A master services agreement is a contract between a service provider and customer, which sets out the terms of engagement for all current and future work. It allows customers, who require or anticipate future work, to make an order from IT service providers without the need to negotiate a new contract each time. This article will explain what a master services agreement is and what you should consider when drafting it.
Statement of Work
A customer can order new services each time by executing an order form or statement of work (SOW). A SOW functions as an order form that creates a legally binding agreement between two parties. It sets out the services to be performed and any deliverables attached to it.
A SOW may also address payment. For example, a customer may wish to pay in installments upon certain deliverable milestones being reached. On the other hand, the service provider may require upfront payment or deposit. If the customer has requested continuous technical support, the service provider may charge a monthly subscription fee. Whatever the payment arrangement, it is essential the order form or SOW documents it.
An executed SOW is a legally binding document. The variation terms will set out the procedures to follow should either party decide to vary the services or SOW. This may include providing minimum notice and submitting a variation form, or a change control notice that sets out the requested changes and its expected impact on the completion of work.
If the customer has requested build or development services, an acceptance testing clause may be present in the master services agreement.
Acceptance testing is where the product is tested for errors and compliance with the agreed specifications. This includes compatibility with the customer’s existing systems. The agreement should also set out the procedure for testing and acceptance of the product to minimise any future disputes.
Intellectual property (IP) clauses should address two classes of materials:
- existing materials; and
- new materials.
Existing materials are materials already owned or licensed by the customer. It is therefore important for service providers to have permission to use any existing materials they require to perform their services.
New materials may be any software the service provider builds or develops for the customer. Whether the provider owns the IP rights in new materials will depend on the agreement between the two parties.
If ownership falls on the service provider, the terms should ensure the customer has a licence to use the new materials, otherwise they will not be able to use what they paid for.
Customers may also have certain responsibilities to ensure the service provider completes the project on time. Some providers require a single point of contact within the organisation – usually an authorised decision maker. Service providers may also want terms that guarantee customers have adequate cybersecurity measures in place to protect from external attack.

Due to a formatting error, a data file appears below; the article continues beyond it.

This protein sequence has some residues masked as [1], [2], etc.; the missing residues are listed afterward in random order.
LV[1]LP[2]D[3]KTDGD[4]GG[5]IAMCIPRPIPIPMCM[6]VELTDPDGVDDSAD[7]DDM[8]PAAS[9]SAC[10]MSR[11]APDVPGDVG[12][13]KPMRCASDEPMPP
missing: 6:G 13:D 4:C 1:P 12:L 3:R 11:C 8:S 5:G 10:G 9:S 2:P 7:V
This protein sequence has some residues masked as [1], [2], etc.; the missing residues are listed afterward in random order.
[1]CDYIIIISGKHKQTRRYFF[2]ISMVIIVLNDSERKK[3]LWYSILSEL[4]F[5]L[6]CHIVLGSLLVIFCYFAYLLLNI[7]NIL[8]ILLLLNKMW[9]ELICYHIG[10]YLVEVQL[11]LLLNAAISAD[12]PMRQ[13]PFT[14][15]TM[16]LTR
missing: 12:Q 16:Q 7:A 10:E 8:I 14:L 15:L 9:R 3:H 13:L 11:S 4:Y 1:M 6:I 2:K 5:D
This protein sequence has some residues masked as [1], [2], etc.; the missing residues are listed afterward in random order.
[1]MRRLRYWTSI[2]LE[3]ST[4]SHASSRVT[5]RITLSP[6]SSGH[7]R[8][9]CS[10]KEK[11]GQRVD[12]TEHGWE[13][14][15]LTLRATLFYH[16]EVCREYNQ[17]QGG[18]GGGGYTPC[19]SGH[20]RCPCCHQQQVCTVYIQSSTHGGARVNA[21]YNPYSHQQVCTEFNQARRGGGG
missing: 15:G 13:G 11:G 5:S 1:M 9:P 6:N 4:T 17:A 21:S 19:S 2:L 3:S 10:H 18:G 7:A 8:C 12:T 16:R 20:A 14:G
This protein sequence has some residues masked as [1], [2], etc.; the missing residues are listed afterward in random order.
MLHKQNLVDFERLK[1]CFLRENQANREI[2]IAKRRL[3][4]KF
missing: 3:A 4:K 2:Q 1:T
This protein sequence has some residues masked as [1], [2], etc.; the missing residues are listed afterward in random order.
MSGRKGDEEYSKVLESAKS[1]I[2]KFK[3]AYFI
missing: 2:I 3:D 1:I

Suspension and Termination
What are each party’s rights in relation to suspending or terminating the master services agreement? A service provider will usually reserve the right to suspend any services in the case of overdue payments or if third-party services or products the service provider uses to provide the services are no longer available.
A lot of time may go into negotiating a master services agreement, but it is always good to have a well-drafted suspension or termination clause to minimise any loss on either side.
As with any contract, it is crucial to clarify the limits of each party’s liability. A service provider may wish to exclude their liability for any malfunctions or loss associated with third-party products that the customer has specifically requested. Customers should be across the liability terms of the master services agreement before attempting to fix any issues in the product. Service providers may exclude liability where the customer has tried to fix any problems without informing them.
If future issues do arise, it is always good to have a dispute resolution process in place. Some master services agreements are worth large sums of money. Therefore, the last thing a customer wants is to spend more to ensure their legal rights are protected.
Additionally, the dispute resolution clause may require mandatory mediation or some other form of alternative dispute resolution.
Your master services agreement should be a comprehensive document that covers all of the terms of your engagement. You need to make sure that it has addressed issues like IP, payment, liabilities and the delivery of work. If you need assistance drafting or reviewing a master services agreement, contact LegalVision’s IT lawyers on 1300 544 755 or fill out the form on this page.
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